Back in the cold, grey climes of Lambeth, Braga seems a world away. However, as far away as it might now seem, Braga became our destination last weekend in aid of what was the third edition of the ever-blossoming SEMIBREVE festival. Known more for its imposing football stadium and impressive collection of churches than it is for anything overtly experimental, Braga may not necessarily strike you as the place to stage a festival of this particular ilk.
The town itself is a rather genteel place, filled with terraced cafés and well-dressed elders that wouldn’t look altogether out of place on a fashion blog. But SEMIBREVE is itself anything but conventional: set in the palatial surrounds of the magnificently restored Theatro Circo, we were treated not to Don Giovanni, as one might expect to find in such a venue, but something far more beguiling, hypnotic and mesmerising instead.
Whether it was Raime, with their Andrei Rublev-inspired visuals and (in the best possible sense) overwhelming melodies, or a memorable showing from Forest Swords, every performance had its own singular merit. Even though some of what was on show didn’t necessarily agree with me, that’s not to say that I didn’t find it valuable, or interesting in some way, shape or form, and this is testament to the meticulous care with which the event’s organisers pick their artists. And although some have been somewhat different to one another, the way in which they came together constructed a definite spine, which linked all of the acts together. The outcome? An extremely coherent programme of art, music and performance. Nonetheless, it’s the theatre itself which is quite conceivably SEMIBREVE’s trump card – simultaneously grand and strangely intimate, absorbing the festival in such a space genuinely felt special.
Attempting to write about, or describe anything we saw in an ‘orthodox’ sense seems redundant, purely because this is not an ‘orthodox’ music festival. (A round of drinks sets you back less than €4, for a start.) Indeed, it has more in common with Glyndebourne than it does Glastonbury; it’s more akin to a performance festival than it is a pure ‘music’ one, per se. You got the impression that the artists selected felt there to have been a real sense of occasion – not least Matthew Barnes, anonym Forest Swords, who cooed his own appreciation of our spectacular environs – and would consequently rise to said occasion. All of which heightened the audience’s sense of privilege, and made for an exhilarating experience. (As an aside, and as prematurely senile as this might sound, being able to sit down while watching the acts certainly allowed me to appreciate them more.) Other budding festivals, take note.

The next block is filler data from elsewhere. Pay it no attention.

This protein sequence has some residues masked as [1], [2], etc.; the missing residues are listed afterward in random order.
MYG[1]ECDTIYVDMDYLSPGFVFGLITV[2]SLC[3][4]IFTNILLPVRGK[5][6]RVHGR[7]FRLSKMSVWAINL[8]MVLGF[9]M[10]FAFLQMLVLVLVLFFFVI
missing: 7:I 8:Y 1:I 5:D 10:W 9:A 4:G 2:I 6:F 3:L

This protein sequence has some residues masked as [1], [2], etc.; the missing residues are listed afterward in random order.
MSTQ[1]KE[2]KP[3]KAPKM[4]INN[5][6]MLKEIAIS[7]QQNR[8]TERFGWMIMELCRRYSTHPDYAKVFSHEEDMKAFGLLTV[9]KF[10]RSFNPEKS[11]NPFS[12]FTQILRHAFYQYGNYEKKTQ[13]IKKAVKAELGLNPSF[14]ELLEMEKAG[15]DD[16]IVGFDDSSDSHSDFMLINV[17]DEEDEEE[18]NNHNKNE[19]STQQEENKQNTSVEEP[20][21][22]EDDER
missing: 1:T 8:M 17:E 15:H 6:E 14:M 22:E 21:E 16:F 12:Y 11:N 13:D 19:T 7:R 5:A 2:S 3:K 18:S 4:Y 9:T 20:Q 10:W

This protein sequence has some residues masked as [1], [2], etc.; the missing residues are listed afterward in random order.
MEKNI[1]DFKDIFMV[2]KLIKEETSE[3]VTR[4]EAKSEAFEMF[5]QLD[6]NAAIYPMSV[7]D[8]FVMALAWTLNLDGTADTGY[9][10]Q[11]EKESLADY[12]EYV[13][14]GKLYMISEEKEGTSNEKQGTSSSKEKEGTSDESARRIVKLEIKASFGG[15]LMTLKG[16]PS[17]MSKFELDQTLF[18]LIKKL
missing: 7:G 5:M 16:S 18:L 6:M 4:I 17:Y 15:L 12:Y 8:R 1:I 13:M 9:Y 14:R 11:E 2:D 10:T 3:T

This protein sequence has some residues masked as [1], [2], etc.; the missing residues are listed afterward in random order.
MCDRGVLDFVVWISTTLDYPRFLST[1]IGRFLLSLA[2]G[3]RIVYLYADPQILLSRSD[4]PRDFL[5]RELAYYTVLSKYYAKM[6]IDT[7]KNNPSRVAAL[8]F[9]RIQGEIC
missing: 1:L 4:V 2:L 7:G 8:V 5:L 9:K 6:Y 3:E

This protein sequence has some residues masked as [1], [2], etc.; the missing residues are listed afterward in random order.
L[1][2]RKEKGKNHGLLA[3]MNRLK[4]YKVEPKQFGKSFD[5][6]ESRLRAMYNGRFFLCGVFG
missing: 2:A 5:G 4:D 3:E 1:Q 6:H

The only letdown of last weekend was an ill-advised moment of gourmet adventurousness, that manifested itself in the form of a Francesinha – an absolutely gut-busting ‘sandwich’ made of any, and every meat imaginable. But I won’t hold it against you, Braga, and it originated in Porto anyhow. It would be churlish to criticise the food, considering it was our own noses that led us there, and we chowed down on fantastic local veal and fish dishes later on that same evening, before one of the festival’s four organisers – Tiago Sequeira – generously led us in the general direction of some excellent frango assado, or chargrilled, spatchcocked chicken, the following afternoon. Again, to suggest the cost was economical is to sell Portugal short.
All in all, it’s a shame the word ‘festival’ has become synonymous of late with extortion and enormous, faceless car park arenas in which a headliner is but a dot on the horizon, because as SEMIBREVE demonstrates, they don’t all have to be like that. This ‘festival’ is the living, breathing proof of this and, in the most positive and so too praiseworthy way possible, SEMIBREVE is unlike any other event I’ve ever been to. Intimate and exciting, it proffers the impression that you’re witnessing something that not only ephemeral, but also exclusive – you sense it’s something that no one else will see. With Braga as its setting, this particular sensation was only enhanced, with its people genuinely appreciative of what was being put on. No blasé indifference needed here. And bumbling about the town, sipping on cervejas à pressão and munching on pastéis de nata, only added to the charm and allure of the weekend. However, what I’d really suggest sets this bespoke festival apart is the feeling of privilege and intimacy that you get as an observer. It makes you feel less a spectator, and more a participant. Braga, we’ll be back. But for now, obrigado, e boa noite.
Further coverage of SEMIBREVE 2013 can be found here.